A Visit To Alum Cove
Friday, March 23rd started out sunny with mild temperatures predicted for the late morning and early afternoon. We decided to try the Alum Cove loop trail, which is a 1.2 mile walk. The main feature is the natural rock bridge that spans 130 feet. There are also bluffs and caves to explore along with a creek. This was the last weekday of spring break for our local schools and also many of the colleges in the area and we were sure there would be many people taking advantage of the great weather to get out with friends and family..
The Alum Cove National Recreation Trail is located near Deer, Arkansas in the Ozark National Forest. There are picnic areas, a pavilion and toilets. We parked and began our little walk. One family was unloading a couple coolers and told us they were going to have a nice picnic lunch before heading back home. They enjoyed the hike immensely! The trail led us down to the natural bridge.
One nice thing we noticed while making our way to the bridge is all the benches that are positioned along the trail to help us old folks make it back up. Thoughtfully placed they were excellent places to rest. We came upon the Natural Bridge and it was magnificent. I had forgotten how big it was. We visited with a couple groups who were also admiring this feature and taking pictures. Some were from Oklahoma, some from Missouri and of course some from our university at Fayetteville. The weathering of this rock has exposed many geologic striations and colors. We spent some time on top and then went below to examine the bridge from underneath. There was a couple exploring with us and they had their dogs with them. Cute!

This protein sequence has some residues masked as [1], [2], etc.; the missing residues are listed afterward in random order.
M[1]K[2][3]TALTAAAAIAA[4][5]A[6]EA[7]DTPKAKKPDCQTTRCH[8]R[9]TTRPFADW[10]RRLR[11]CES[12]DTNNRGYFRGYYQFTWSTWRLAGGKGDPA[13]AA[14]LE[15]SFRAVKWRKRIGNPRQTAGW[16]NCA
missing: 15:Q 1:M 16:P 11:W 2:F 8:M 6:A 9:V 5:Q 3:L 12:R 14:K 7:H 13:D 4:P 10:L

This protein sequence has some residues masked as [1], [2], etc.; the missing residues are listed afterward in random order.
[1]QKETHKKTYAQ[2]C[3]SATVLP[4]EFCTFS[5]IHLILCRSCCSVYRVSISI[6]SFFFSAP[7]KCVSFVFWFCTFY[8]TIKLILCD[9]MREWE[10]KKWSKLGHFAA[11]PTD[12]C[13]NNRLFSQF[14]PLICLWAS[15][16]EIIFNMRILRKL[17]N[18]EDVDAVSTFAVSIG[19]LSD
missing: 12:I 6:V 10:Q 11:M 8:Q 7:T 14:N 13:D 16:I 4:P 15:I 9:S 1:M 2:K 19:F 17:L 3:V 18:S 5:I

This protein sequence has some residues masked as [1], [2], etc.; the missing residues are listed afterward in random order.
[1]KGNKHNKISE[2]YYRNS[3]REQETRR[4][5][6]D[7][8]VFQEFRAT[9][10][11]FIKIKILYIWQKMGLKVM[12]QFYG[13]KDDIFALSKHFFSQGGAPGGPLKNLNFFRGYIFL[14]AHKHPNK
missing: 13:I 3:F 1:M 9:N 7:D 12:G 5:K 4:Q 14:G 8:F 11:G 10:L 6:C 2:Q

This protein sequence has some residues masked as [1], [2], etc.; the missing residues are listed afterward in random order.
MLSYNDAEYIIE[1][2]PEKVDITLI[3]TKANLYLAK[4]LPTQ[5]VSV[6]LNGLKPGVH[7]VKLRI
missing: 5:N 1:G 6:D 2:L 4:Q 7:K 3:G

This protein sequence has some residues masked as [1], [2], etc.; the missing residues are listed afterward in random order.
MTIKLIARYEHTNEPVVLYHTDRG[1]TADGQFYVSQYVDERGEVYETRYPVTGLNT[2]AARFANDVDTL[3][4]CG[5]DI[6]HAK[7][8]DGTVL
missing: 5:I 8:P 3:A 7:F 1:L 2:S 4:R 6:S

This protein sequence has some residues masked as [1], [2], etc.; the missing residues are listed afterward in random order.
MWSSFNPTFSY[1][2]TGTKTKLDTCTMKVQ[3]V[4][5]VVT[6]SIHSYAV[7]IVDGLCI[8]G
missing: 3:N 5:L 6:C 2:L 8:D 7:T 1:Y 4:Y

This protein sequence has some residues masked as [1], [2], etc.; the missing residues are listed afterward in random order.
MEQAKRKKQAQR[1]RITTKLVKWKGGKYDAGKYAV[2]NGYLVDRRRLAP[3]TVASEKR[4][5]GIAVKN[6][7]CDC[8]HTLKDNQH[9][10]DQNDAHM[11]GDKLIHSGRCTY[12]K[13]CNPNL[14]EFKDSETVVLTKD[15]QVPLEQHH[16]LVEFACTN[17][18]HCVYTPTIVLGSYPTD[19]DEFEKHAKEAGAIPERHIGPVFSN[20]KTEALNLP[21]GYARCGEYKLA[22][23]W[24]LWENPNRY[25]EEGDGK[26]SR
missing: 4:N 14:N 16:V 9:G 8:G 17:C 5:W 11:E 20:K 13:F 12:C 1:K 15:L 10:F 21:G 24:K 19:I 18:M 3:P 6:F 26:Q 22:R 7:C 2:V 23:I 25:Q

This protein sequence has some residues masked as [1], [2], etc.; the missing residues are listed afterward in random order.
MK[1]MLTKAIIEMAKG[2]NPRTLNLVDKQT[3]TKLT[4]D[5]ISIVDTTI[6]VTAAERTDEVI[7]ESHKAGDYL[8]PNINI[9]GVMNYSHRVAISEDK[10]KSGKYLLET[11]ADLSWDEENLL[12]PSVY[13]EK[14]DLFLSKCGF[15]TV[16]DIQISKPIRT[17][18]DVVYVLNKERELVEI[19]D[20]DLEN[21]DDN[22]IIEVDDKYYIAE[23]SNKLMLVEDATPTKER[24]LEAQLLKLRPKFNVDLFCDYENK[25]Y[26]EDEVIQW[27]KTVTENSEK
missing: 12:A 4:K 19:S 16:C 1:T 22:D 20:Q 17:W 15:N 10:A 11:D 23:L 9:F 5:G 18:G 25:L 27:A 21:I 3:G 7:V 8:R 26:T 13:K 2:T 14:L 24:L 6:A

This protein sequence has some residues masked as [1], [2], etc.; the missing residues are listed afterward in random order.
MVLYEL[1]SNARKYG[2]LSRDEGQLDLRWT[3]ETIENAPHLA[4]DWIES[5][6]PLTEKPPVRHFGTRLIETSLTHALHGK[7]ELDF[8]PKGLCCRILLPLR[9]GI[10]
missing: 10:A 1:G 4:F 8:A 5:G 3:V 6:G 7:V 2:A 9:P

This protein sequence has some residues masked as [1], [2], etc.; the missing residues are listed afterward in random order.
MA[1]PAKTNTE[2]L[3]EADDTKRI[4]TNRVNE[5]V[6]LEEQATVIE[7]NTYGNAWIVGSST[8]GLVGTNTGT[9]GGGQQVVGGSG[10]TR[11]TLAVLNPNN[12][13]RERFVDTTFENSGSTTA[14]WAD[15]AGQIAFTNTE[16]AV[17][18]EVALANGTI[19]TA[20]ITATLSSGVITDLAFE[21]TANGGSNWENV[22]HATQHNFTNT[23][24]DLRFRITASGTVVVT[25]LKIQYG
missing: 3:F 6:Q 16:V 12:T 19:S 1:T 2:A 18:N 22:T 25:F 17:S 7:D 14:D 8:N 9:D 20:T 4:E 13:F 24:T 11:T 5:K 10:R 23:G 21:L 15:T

We decided to take the left hand side of the loop trail and worked our way down the ravine, across the small stream which had very little water in it, and up towards the bluff line with the shelters. The access was good and I made my way up the rock steps to the entrance of the largest cave/.shelter. It was quite roomy inside and one could sit and imagine the early Indians making camp in these caves during hunting expeditions. Water seeped from the bluff line providing fresh water at many points. I found the colors of the rocks inside the shelters were quite beautiful however my camera could not record them accurately due to the low light conditions and my flash was not strong enough to illuminate the entire structure. We squeezed out the rear opening and continued to follow the trail.
We enjoyed examining some of the beautiful rock formations that were on display on this sunny day. There were also more, but smaller shelters to examine. I am sure several of them were also used for early shelters. After walking the entire trail we crossed back over the small stream and began our walk back up the ravine to the picnic and parking area. Those benches sure came in handy on the way up. We had a quick snack break then headed back home.
Springtime in the Ozarks is a wonderful time to visit. It is prime time for floating the Buffalo River. Redbud and Dogwood trees are blooming, and wildflowers are popping up all over. Grab the family or some friends and go for a walk in the Ozark Mountains.